Induction immunotherapy in pediatric heart transplant recipients: A multicenter study

Robert J. Boucek*, David Naftel, Mark M. Boucek, Richard Chinnock, Robert W. Morrow, Elfriede Pahl, Sharon Disano

*Corresponding author for this work

Research output: Contribution to journalArticlepeer-review

50 Scopus citations

Abstract

Background: The efficacy and safety of induction immunotherapy with antithymocyte antibody preparations (IND) in pediatric heart transplantation is controversial. Experimentally, recipient age is an important determinant of immune responses. The effects on induction immunotherapy were determined by an analysis of outcomes of 465 pediatric (age < 18 years) heart recipients that either did or did not receive IND in the first week post-transplant. Methods: The outcomes of 2 groups who received either OKT3 (n = 101) or rabbit polyclonal antithymocyte serum (N/R-ATS, n = 105) were compared with 255 recipients who did not receive antithymocyte antibodies. The study population were all heart recipients enrolled in the Pediatric Heart Transplant Study Group (PHTS) between January 1993 and December 1995 and followed up to 36 months. Results: Overall mortality and death due to rejection were lowest with N/R-ATS IND (8/105 and 1/105, respectively) compared with the no-induction group (58/255 and 8/255, respectively) or the OKT3 group (22/101 and 7/101, respectively) with significance of p = 0.001 and 0.06 respectively. Late mortality beyond 30 days after transplant was lowest with N/R-ATS IND compared with the OKT3 and no IND (p = 0.01). Induction did not affect cumulative infections, deaths due to infection, or the frequency of malignancies. Patients excluded from N/R-ATS induction had the highest mortality (18/43), suggesting that the protocol's exclusion criteria identified a high-risk group. To minimize potential effect(s) of exclusion bias, patients transplanted at centers participating in the N/R- ATS induction trial were reanalyzed with a post hoc intent-to-treat analysis assigning patients by center (IND or no IND) irrespective of actual treatment. With this analysis overall mortality was 18% for N/R-ATS centers, 21% for OKT3 centers, and 26% for centers not using IND (p = 0.3). The mortalities of recipients < 6 months old at transplant were lowest at centers using N/R-ATS and OKT3 IND compared to centers not using IND (p = 0.04). Cumulative rejection (0.8 vs 1.2 rejection/pt/year, p = 0.01) and freedom from rejection death (99% vs 93% at year 1, p = 0.02) of the N/R-ATS centers were lower compared to OKT3 centers but were not different from centers not using IND. Conclusion: Following orthotopic transplantation, induction immunotherapy can exert the enduring benefit of reducing late deaths, a possible surrogate for rejection severity, in recipients less than 6 months of age, while not being associated with higher rates of infectious or malignant complications. Since polyclonal anti-T cell antibody preparations appears superior to OKT3 induction in pediatric recipients, the efficacy of ATS induction should be further evaluated in a randomized prospective study in pediatric heart recipients.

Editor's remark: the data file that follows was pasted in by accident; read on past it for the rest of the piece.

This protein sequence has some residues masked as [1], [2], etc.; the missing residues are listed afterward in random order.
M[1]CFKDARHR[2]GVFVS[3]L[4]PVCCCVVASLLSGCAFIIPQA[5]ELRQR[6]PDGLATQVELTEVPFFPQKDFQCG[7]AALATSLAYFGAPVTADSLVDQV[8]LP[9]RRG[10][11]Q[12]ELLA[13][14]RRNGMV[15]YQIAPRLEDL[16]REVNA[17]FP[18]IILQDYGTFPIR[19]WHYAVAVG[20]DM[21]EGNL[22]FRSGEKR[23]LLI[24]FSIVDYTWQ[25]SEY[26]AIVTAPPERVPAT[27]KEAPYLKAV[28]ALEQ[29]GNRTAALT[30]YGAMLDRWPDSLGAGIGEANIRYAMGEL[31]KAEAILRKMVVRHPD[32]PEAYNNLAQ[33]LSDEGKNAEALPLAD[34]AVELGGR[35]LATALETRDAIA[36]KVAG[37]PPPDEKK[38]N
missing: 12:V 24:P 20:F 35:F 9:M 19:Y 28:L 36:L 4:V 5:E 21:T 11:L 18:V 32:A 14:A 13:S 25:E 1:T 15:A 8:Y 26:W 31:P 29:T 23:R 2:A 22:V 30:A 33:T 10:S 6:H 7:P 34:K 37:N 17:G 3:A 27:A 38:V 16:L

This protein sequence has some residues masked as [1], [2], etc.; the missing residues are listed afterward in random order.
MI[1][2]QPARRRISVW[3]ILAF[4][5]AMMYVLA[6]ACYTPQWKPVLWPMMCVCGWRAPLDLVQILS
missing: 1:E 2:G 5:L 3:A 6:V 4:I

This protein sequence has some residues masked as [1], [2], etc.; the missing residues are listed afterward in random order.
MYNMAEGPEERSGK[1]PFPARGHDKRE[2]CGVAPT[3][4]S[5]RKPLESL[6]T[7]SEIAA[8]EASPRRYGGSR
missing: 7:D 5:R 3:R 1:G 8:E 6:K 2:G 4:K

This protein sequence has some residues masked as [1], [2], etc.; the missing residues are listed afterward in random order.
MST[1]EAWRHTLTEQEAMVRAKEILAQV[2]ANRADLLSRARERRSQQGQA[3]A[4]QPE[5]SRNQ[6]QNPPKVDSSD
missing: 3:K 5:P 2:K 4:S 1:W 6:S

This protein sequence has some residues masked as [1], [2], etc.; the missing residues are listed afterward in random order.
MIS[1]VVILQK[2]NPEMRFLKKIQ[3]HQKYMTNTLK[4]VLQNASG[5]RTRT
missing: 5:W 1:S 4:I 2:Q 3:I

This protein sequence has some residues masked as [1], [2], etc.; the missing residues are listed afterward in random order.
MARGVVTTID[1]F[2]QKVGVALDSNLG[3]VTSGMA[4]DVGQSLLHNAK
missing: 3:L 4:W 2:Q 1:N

Original languageEnglish (US)
Pages (from-to)460-469
Number of pages10
JournalJournal of Heart and Lung Transplantation
Volume18
Issue number5
DOIs
StatePublished - May 1 1999

ASJC Scopus subject areas

  • Surgery
  • Pulmonary and Respiratory Medicine
  • Cardiology and Cardiovascular Medicine
  • Transplantation

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